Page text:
I always enjoyed weaving in art class and reading about it in Greek mythology. If you don’t know, one of my majors in undergrad was Classical Studies, which I majored in for fun. Whether it was the weaving contest between Athena and Arachne or Penelope’s weaving trick to ward off horny suitors, weaving was a very powerful skill for women in antiquity.
I enjoy weaving, because I get to use my hands and shut off my academic brain for a bit. While you can use a simple piece of cardboard with cut slits, I invested in a loom from Loom and Spindle several months ago. I’ve made a few weavings, but my favorite one (the first one I made) hangs in my kitchen. There is a lot of flaws, but I’m proud to have completed a project (which I’m not so great at).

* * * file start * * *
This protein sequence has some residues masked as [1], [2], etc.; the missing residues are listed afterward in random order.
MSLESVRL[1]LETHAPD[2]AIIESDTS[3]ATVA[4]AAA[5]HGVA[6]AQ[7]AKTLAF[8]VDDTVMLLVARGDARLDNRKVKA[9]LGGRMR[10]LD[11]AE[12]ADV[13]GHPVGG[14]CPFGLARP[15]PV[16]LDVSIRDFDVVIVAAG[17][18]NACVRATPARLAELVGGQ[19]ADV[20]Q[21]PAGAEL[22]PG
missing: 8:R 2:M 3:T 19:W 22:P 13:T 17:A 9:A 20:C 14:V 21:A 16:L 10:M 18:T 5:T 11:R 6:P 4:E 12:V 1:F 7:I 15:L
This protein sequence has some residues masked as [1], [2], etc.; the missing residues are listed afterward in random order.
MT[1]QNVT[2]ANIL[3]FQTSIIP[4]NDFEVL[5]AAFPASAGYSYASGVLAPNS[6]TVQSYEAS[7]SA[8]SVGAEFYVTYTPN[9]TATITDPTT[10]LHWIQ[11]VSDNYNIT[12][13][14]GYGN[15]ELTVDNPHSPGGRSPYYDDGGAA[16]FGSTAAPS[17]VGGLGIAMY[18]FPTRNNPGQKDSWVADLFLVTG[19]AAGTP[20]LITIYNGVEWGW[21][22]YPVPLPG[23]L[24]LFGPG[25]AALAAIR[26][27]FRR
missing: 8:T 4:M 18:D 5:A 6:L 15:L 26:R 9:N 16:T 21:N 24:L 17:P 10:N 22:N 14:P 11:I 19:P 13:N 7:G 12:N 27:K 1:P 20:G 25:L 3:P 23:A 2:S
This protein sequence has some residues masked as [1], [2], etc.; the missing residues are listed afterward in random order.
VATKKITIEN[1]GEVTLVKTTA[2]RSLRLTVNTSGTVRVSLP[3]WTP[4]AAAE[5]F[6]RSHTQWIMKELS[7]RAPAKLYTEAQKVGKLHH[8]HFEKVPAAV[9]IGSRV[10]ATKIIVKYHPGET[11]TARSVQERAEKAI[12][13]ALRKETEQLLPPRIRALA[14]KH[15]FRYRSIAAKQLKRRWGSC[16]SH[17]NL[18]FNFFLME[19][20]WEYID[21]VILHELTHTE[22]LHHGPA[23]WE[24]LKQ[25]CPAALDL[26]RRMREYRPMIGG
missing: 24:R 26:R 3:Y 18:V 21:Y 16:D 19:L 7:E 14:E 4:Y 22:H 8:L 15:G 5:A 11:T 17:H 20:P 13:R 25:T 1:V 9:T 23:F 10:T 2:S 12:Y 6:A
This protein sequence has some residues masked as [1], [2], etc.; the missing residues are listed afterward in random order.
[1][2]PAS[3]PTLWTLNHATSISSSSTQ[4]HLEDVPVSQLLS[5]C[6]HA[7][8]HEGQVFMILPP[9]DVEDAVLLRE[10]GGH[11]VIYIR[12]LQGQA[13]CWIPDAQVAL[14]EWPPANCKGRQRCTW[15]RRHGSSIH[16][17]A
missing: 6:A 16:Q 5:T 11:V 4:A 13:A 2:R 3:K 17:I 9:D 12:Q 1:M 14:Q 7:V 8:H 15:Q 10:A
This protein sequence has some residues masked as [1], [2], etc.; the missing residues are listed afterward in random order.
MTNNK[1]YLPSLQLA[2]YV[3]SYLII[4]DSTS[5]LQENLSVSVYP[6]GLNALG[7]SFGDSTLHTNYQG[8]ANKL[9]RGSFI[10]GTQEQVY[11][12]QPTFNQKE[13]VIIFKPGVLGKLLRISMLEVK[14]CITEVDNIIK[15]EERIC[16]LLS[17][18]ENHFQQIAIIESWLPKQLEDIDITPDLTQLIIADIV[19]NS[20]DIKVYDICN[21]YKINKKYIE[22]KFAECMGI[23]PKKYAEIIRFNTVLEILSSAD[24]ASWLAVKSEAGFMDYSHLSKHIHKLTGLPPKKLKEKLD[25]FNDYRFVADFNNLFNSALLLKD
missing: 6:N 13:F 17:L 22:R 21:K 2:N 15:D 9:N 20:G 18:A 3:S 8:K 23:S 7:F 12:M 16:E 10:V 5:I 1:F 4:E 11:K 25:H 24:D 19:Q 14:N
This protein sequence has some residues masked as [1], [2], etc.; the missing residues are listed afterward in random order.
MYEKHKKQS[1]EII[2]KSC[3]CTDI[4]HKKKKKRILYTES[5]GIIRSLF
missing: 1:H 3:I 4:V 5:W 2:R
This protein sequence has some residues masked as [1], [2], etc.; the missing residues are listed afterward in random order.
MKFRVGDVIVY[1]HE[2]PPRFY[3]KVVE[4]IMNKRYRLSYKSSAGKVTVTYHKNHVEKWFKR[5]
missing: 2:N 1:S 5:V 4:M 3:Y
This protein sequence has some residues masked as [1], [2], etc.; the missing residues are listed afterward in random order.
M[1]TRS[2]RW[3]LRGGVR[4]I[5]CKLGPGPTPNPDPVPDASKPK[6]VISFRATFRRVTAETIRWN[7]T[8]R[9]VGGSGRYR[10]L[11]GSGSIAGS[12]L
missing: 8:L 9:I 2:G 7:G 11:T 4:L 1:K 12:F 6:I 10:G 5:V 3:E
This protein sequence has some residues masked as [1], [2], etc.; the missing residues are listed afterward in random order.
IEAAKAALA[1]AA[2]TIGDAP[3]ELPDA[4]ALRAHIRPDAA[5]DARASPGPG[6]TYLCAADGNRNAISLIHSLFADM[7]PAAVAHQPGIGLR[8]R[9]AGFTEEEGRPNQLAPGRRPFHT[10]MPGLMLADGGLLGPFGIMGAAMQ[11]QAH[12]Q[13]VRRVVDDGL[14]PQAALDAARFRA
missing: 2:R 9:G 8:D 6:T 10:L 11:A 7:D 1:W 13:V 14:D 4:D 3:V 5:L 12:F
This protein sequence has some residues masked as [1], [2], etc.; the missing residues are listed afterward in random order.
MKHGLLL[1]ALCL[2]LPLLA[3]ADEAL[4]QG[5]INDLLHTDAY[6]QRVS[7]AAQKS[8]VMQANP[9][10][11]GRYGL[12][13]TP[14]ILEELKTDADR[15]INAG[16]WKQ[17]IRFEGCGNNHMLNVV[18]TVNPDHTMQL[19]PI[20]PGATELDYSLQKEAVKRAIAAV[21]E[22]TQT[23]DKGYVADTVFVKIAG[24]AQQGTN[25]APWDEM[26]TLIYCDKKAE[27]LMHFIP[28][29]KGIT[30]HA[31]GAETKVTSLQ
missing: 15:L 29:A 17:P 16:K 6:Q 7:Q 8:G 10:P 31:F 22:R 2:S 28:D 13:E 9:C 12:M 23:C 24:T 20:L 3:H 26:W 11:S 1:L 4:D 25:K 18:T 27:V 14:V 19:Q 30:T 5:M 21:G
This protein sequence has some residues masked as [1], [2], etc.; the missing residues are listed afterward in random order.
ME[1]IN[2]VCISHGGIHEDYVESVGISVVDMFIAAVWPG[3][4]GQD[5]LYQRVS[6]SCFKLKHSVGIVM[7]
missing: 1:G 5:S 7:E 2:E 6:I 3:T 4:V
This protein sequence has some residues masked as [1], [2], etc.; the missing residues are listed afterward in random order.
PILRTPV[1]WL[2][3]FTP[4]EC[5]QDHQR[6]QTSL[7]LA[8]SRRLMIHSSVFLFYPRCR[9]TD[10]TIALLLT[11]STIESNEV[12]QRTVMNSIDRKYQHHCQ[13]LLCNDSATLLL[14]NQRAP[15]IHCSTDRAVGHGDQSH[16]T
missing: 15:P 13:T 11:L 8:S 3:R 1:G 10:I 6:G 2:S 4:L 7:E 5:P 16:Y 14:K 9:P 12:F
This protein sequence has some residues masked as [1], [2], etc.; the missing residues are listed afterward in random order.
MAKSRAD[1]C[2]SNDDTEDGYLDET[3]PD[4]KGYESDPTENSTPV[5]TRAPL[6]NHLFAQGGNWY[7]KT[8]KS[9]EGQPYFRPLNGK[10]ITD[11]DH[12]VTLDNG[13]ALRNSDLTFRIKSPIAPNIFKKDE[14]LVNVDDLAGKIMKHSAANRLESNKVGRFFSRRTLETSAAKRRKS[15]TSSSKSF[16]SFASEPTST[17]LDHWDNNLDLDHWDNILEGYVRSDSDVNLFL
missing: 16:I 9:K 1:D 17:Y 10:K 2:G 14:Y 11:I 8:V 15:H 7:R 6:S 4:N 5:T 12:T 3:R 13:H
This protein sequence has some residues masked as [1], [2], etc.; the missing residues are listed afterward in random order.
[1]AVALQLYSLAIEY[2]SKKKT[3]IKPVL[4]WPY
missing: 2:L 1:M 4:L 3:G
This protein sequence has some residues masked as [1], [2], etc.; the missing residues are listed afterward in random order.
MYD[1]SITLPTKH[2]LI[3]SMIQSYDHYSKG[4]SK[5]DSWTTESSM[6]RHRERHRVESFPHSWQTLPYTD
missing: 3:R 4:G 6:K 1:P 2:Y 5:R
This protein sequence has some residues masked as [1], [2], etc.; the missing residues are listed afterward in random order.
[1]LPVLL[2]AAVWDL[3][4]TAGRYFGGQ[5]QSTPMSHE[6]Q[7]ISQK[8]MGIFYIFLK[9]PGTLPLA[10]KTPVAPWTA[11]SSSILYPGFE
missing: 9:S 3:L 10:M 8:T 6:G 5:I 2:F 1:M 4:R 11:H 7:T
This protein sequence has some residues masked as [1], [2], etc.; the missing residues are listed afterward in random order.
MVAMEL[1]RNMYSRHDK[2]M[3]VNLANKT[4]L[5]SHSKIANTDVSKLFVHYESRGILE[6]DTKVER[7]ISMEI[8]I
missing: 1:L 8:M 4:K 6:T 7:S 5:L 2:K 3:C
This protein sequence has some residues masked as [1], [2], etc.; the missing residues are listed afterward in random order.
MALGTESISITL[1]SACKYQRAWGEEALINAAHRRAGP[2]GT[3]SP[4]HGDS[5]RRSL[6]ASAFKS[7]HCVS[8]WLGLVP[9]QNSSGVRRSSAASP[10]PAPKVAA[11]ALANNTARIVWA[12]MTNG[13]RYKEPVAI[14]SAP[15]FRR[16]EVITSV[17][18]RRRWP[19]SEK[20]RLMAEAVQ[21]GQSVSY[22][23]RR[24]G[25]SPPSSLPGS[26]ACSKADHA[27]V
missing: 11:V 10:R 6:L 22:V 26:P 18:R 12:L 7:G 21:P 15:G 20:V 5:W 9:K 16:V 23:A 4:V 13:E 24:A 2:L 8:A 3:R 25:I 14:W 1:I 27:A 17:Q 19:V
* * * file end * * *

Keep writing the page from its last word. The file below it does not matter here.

I’ve always wanted to make a second weaving investment: a statement tapestry piece. Don Freedman weavings from the 1970s have always been a distant desire of mine. Distant, because I’m a broke graduate student.
I decided to cut back on
wine food this month and purchase my first Don Freedman piece. I was excited to find a piece that had his clay piece signature, all remaining tassels, and a color scheme that fit my apartment. It’s also giant. Almost 5 feet tall!
Please remind me when I’m eating June’s dog food and my clay face mask out of desperation mid-month, to look at my Don Freedman tapestry.